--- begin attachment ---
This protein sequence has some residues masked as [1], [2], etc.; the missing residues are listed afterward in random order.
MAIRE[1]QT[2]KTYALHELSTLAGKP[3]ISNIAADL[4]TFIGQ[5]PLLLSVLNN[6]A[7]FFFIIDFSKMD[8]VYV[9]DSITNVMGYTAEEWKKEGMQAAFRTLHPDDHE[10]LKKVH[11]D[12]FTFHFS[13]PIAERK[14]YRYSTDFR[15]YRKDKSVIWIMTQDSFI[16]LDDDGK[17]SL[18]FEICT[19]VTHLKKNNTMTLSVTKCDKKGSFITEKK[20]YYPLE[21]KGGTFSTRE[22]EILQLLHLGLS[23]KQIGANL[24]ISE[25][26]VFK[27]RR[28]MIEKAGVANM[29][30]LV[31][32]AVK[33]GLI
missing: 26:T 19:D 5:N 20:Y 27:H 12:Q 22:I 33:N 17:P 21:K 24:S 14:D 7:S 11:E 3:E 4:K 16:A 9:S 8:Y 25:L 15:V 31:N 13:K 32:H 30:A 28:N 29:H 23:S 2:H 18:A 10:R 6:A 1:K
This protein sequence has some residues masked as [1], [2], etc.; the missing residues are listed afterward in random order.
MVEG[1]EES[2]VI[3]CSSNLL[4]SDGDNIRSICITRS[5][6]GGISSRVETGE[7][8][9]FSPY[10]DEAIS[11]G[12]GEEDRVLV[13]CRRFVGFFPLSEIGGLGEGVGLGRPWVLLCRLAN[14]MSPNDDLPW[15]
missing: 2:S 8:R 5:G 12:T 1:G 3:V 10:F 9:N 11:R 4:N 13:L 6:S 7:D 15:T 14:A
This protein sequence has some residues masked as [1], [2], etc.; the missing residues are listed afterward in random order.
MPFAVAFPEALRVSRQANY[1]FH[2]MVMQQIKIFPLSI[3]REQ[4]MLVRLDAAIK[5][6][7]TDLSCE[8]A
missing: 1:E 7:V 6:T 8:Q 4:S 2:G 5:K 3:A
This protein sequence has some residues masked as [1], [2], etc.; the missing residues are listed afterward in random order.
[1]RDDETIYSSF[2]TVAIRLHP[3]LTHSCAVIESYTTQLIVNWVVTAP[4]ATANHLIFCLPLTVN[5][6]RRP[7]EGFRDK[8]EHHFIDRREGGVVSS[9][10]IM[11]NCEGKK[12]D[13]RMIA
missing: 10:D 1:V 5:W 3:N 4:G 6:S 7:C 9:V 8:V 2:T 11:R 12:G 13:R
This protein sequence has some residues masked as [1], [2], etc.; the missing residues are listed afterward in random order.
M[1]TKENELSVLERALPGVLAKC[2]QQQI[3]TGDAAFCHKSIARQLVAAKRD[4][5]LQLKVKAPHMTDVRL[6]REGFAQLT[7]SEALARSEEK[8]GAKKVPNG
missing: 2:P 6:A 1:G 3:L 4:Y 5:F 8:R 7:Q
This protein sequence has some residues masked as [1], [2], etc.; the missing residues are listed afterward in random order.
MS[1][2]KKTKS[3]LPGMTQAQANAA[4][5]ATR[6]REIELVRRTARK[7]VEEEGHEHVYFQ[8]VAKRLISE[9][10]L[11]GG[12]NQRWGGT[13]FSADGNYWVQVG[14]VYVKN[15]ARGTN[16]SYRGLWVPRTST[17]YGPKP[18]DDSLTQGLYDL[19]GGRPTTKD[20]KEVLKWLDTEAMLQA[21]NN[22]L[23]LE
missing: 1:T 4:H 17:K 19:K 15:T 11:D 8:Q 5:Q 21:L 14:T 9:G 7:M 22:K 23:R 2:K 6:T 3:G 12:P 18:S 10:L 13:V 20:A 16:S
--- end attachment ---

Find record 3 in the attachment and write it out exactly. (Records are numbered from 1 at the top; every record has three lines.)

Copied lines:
This protein sequence has some residues masked as [1], [2], etc.; the missing residues are listed afterward in random order.
MPFAVAFPEALRVSRQANY[1]FH[2]MVMQQIKIFPLSI[3]REQ[4]MLVRLDAAIK[5][6][7]TDLSCE[8]A
missing: 1:E 7:V 6:T 8:Q 4:S 2:G 5:K 3:A